Russia’s PD-14 engine returns to flight testing


Russsia’s United Engine Corporation (UEC, part of state-run Rostec) has commenced the second stage of flight testing program for the new PD-14 turbofan engine. This powerplant is being developed for the Russian new-generation narrow-body aircraft, Irkut MC-21. During the second stage, the engine’s performance will be checked on the wing of the Ilyushin Il-76LL flying laboratory across the entire range of operational speeds, altitudes and power settings, a UEC official explained.

Flight testing of the test engine PD-14 no 100-07 is conducted by Gromov Flight Research Institute. The first flight with PD-14 working at the maximum thrust setting was made last week (commencing November 27). Altogether, the second stage comprises 50 flights.

The program reached its milestone two months behind its initial schedule. The second stage of the flight test program was initially to start in September this year. Prior to it, the engine’s designer, Perm-based Aviadvigatel (part of UEC), was supposed to resolve all the issues that arose during the first stage.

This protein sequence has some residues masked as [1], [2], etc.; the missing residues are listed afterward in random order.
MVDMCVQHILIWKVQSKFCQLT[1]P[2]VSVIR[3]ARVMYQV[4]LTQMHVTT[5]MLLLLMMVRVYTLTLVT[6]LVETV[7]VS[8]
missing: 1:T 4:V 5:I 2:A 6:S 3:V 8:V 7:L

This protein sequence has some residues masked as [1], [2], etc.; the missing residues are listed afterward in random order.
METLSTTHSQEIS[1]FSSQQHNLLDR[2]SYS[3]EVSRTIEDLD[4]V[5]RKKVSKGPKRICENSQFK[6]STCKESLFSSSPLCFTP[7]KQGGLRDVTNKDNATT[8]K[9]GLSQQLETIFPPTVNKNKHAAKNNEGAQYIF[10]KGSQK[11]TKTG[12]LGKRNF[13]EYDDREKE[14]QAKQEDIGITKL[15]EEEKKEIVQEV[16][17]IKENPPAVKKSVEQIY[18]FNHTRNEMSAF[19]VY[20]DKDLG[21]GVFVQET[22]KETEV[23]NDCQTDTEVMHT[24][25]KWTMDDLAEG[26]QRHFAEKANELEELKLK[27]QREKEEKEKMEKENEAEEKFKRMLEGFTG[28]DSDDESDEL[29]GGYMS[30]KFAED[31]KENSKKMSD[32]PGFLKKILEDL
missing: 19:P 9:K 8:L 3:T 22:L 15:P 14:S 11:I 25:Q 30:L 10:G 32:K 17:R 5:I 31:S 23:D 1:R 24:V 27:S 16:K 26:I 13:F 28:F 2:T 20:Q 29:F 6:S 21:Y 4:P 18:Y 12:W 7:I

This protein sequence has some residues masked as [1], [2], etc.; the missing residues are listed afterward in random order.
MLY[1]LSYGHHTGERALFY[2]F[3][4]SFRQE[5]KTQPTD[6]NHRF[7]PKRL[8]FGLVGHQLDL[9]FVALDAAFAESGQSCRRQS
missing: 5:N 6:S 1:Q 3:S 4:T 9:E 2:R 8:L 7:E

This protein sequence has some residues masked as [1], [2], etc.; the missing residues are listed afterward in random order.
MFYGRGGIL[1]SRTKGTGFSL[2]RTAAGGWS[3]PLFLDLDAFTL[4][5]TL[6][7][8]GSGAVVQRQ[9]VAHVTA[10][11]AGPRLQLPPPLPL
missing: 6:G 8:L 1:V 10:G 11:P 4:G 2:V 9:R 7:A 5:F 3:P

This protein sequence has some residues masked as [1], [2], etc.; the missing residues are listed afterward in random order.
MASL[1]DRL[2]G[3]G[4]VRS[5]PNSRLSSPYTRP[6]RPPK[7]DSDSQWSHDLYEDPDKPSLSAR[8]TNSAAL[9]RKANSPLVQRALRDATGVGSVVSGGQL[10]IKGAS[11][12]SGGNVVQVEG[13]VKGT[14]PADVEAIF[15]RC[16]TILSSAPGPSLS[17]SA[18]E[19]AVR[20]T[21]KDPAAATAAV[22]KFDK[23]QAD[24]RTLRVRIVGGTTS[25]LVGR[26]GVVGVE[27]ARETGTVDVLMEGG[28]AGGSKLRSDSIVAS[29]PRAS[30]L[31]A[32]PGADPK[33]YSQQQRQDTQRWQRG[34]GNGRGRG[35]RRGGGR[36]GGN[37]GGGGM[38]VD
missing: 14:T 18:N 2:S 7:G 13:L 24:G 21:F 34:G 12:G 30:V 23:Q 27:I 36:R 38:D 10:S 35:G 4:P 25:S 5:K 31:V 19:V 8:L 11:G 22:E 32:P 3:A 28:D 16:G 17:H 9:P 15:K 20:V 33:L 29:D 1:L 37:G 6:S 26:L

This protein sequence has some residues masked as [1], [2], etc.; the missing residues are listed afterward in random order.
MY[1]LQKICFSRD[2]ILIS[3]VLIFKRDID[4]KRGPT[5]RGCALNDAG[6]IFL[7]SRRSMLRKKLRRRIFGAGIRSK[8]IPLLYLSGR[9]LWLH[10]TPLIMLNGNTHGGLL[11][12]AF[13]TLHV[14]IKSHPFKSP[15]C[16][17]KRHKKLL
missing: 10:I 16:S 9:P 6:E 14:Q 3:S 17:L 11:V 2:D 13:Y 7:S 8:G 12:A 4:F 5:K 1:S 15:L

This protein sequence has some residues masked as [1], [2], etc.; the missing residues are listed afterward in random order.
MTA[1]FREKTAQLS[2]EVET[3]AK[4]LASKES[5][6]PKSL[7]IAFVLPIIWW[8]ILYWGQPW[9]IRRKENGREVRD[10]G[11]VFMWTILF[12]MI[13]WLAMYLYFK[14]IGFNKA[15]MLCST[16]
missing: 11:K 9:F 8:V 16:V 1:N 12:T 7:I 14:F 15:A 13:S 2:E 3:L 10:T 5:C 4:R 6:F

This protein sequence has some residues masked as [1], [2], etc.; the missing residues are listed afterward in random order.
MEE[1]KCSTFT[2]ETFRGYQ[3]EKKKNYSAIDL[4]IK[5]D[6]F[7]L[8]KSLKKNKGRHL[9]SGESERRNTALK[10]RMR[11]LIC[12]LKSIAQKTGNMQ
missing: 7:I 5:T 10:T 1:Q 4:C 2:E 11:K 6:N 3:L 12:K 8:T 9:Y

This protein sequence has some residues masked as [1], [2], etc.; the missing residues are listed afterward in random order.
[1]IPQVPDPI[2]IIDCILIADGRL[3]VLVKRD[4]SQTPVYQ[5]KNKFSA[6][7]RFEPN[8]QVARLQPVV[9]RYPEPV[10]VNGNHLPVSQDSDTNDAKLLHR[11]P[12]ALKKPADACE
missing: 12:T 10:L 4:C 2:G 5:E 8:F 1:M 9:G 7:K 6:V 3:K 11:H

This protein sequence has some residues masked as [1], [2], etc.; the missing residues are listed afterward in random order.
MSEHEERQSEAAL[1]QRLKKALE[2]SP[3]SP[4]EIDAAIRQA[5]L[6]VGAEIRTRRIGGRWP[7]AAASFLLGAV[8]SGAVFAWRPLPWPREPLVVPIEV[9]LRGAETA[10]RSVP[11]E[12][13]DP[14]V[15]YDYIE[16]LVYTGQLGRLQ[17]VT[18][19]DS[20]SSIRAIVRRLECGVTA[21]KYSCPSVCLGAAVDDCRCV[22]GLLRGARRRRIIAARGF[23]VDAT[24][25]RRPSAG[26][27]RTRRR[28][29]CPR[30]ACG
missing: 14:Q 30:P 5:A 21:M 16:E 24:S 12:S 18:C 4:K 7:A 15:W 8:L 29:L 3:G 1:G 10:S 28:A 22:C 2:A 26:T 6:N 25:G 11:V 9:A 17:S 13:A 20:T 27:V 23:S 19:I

The 15 flights were made during the first stage of the flight testing program throughout 2015 and 2016, at reduced power settings. They confirmed the engine’s performance capabilities. Ground tests of the powerplant are continuing simultaneously.

Certification of PD-14 is slated for 2018, and certificate validation in Europe is planned for the following year. MC-21 is expected to make a maiden flight in 2017 powered with Pratt & Whitney PW1400G engines.

December 6, 2016

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